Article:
Inner Structures: The Key to Creating the Impossible

Image showing Felix Leidmann at the ACEO<sup>®</sup> Campus

Felix Leidmann researches at ACEO® how different inner structures affect an object’s mechanical properties (Photo: ACEO®; Wacker Chemie AG)

The world of additive manufacturing is evolving rapidly. The 3D printing ecosystem spans a variety of technologies and materials, each coming with advantages for certain applications. When it comes to 3D printing with silicones, ACEO® has – since its launch in 2016 – continuously strengthened its pioneering role. The entrepreneurial backbone (ACEO® is a WACKER brand), experts in their respective disciplines from material to software, a new business model and a natural curiosity for research ensure the success journey has only just begun.

Thinking out of the box from the inside

What is the most striking feature of additive manufacturing? The hardware and software allow the production of parts that cannot be produced with other technologies. What is the most striking feature of using silicone? It is the manifold properties of the material: temperature and radiation resistance, biocompatibility, variation of hardness and colors – to only name a few. The true magic happens when hardware, software and material are brought together. ACEO® offers this system solution, and builds its expertise on fundamental knowledge and continuous research. Which takes us to the nest question: What is the most striking feature of ACEO®’s solution? Not only does it provide a new way to produce prototypes or small series with silicones, it revolutionizes design because it allows you to create inner structures in 3D-printed parts.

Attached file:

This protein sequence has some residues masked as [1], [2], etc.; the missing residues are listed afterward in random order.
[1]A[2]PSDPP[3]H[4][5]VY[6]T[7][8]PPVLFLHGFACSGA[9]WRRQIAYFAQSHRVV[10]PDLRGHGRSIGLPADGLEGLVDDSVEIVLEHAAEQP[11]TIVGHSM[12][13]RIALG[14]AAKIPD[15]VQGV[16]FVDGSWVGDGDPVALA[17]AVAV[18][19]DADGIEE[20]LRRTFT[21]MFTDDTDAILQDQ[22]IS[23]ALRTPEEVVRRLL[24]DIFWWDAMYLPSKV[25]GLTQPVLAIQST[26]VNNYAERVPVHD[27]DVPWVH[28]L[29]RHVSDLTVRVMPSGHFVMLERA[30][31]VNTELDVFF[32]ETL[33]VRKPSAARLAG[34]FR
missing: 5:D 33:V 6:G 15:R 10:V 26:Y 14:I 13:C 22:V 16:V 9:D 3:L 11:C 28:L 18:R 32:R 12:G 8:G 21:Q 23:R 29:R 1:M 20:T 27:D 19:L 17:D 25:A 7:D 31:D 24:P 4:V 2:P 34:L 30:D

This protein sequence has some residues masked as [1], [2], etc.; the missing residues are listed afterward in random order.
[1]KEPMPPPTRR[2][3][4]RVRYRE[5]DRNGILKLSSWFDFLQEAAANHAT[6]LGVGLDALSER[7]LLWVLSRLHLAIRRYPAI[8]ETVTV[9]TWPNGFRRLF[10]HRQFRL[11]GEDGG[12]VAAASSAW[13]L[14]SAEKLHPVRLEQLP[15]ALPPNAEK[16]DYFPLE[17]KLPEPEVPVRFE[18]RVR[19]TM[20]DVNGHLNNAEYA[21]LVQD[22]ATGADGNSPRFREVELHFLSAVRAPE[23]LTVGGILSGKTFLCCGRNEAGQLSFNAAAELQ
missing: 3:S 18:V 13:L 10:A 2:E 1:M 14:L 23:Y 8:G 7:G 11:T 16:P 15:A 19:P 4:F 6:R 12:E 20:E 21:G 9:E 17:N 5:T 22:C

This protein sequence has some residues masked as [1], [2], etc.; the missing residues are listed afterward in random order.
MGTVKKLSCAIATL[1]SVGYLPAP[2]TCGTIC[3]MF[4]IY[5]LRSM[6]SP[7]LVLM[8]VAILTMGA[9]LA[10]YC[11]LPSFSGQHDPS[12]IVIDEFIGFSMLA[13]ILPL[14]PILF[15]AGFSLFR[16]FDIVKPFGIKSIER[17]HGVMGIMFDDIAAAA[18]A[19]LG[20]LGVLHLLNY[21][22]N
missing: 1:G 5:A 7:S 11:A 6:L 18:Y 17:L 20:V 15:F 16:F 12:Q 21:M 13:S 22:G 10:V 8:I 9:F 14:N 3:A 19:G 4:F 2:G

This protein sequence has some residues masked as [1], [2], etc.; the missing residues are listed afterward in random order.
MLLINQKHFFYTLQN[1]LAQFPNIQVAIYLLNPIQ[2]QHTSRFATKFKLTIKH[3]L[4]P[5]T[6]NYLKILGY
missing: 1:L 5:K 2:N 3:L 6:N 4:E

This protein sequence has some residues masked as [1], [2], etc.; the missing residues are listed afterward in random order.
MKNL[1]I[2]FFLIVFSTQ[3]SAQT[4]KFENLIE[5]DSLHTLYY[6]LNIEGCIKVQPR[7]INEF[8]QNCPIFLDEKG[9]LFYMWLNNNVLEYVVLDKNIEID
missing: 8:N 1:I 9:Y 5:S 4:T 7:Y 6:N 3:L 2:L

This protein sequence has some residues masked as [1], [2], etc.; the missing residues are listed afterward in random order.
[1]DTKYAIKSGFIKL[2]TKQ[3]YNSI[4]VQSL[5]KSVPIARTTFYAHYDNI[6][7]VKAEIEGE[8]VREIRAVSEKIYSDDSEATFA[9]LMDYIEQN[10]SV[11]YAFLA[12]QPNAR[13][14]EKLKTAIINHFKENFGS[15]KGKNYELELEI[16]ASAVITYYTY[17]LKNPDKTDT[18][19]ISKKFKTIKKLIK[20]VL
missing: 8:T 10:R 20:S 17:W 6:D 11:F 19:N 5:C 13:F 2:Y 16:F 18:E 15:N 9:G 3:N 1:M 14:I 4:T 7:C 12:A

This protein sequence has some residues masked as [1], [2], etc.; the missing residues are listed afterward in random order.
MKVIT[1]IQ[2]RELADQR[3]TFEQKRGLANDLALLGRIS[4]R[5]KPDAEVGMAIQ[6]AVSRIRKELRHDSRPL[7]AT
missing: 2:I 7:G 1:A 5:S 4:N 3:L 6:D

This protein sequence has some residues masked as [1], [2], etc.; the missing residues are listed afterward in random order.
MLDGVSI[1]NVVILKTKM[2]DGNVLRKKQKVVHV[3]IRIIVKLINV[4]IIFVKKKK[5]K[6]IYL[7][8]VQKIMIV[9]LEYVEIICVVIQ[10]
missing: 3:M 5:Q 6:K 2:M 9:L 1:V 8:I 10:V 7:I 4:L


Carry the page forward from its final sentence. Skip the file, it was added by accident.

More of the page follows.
Taking a closer look inside 3D+

Research is the alpha and omega of scientific progress. Felix Leidmann joined the ACEO® team for his master’s thesis to further explore inner structures. His background in Mechanical Engineering is the basis for his mission: to find out how different structures affect an object’s mechanical properties. While conventional production methods can help save weight or material, their opportunities always end at the literal core. This is where ACEO® comes in with what they call “3D+” – freedom of design with inner structures tailor made for the customer’s requirements. During his research project, Felix created geometries for 3D-printed parts, tested different structures such as the Schwarz minimal surfaces or octet truss, and learned how these structures affect the mechanical behavior of the parts. Think of a simple shoe sole: You could 3D print it without inner structures, which means it will be too heavy. Depending on the inner structure that is applied in the product design, the sole will be lighter but also more or less elastic. As a result, harder soles will use a different inner structure than lighter soles. And Felix’ mission is to find the perfect match for each part.

Endless applications with great teamwork and additive manufacturing

The ACEO® team is involved in every step of the way. “Research and production go hand in hand – if a part I created does not work with the hardness of the silicone, I can walk to my colleagues and ask them to adjust the material. The next moment, I can print another part with the new material and see how the change of hardness works with the structure”, says Felix. His goal is to use his 3D+ knowledge outside the realms of research and development. “I would really like to see how my results can be applied for customers’ prototypes or small series.” At ACEO®’s speed of R&D, it will not take long until this happens. Inner structures affect a part’s weight, they allow you to control its mechanical properties, and they provide endless possibilities for product designers. But most of all, they are key to creating impossible products at ACEO®.

Image showing inner structures in CAD

A variety of inner structures in CAD from Felix Leidmann’s research project with ACEO®

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